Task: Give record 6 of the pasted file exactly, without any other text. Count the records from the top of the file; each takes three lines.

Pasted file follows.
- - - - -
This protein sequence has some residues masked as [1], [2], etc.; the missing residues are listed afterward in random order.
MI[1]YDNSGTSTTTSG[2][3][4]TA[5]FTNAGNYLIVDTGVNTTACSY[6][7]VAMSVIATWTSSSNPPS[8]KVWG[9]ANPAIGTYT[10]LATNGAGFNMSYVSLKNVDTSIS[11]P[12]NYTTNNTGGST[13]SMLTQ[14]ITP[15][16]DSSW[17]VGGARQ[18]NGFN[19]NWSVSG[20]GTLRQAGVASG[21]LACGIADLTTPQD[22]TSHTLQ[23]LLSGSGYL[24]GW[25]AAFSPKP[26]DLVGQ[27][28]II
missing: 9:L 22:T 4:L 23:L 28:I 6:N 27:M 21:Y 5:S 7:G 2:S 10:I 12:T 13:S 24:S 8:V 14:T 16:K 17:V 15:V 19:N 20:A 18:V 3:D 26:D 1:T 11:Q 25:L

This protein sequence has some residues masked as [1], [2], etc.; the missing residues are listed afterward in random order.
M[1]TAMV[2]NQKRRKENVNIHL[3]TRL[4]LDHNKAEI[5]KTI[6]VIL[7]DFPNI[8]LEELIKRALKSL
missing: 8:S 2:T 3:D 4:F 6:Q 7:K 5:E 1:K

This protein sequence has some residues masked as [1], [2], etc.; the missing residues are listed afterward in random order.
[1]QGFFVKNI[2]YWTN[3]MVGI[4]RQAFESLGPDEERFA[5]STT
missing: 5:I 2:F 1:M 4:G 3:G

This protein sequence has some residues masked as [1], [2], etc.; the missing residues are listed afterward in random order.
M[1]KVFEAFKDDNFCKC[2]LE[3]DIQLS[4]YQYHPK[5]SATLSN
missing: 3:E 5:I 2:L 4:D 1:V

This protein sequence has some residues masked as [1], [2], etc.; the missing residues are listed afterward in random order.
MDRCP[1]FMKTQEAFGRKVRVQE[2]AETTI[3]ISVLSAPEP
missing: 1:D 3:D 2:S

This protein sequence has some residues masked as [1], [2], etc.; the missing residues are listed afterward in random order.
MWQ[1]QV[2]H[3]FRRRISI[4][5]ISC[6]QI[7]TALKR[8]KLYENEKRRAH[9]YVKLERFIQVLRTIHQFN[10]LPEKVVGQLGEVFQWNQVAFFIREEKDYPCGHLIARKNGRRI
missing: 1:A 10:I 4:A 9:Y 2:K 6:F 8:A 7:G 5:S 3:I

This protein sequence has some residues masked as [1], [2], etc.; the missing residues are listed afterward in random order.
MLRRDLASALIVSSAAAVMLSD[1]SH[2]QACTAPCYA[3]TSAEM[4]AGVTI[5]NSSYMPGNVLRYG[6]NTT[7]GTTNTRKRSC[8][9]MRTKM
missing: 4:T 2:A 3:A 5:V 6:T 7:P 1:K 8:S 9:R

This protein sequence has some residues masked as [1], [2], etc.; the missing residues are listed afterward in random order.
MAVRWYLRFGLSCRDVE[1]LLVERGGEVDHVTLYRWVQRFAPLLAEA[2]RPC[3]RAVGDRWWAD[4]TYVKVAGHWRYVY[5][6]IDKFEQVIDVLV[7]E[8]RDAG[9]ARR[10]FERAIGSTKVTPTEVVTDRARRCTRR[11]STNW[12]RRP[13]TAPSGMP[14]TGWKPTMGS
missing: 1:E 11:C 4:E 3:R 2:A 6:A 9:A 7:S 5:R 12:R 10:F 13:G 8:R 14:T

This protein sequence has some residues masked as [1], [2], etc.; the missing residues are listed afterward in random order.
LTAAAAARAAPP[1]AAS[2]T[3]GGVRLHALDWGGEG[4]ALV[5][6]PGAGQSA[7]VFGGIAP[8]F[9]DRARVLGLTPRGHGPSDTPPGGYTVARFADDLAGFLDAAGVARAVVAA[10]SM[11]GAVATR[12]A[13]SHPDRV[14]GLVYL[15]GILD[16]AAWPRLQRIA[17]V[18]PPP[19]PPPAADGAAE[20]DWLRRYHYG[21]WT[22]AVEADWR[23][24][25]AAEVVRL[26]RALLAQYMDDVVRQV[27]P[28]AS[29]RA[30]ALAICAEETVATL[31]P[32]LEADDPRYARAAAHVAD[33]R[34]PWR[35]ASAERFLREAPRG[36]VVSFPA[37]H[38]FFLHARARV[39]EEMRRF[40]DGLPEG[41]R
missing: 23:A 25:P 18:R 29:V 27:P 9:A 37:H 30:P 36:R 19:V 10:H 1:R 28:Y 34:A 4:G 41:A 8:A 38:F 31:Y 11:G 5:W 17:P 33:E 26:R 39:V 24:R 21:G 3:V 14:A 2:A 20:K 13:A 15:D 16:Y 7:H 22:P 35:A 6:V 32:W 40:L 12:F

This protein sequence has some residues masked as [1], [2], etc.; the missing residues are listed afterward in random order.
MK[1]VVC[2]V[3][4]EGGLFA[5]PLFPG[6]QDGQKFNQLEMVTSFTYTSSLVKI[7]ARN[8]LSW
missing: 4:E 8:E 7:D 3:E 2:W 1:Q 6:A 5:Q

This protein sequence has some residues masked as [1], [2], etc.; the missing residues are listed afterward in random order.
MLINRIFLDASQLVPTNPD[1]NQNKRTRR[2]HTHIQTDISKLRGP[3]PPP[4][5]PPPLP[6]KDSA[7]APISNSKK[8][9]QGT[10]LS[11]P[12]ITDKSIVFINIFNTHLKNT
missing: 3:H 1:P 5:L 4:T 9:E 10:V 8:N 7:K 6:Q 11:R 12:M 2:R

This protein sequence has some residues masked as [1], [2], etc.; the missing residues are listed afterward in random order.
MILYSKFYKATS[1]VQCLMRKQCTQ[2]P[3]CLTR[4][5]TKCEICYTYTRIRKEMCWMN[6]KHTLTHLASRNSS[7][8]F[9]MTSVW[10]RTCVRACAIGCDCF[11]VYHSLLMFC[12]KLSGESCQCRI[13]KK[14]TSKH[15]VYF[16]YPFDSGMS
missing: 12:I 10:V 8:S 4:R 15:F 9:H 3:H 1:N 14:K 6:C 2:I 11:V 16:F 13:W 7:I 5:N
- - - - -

This protein sequence has some residues masked as [1], [2], etc.; the missing residues are listed afterward in random order.
MWQ[1]QV[2]H[3]FRRRISI[4][5]ISC[6]QI[7]TALKR[8]KLYENEKRRAH[9]YVKLERFIQVLRTIHQFN[10]LPEKVVGQLGEVFQWNQVAFFIREEKDYPCGHLIARKNGRRI
missing: 1:A 10:I 4:A 9:Y 2:K 6:F 8:A 7:G 5:S 3:I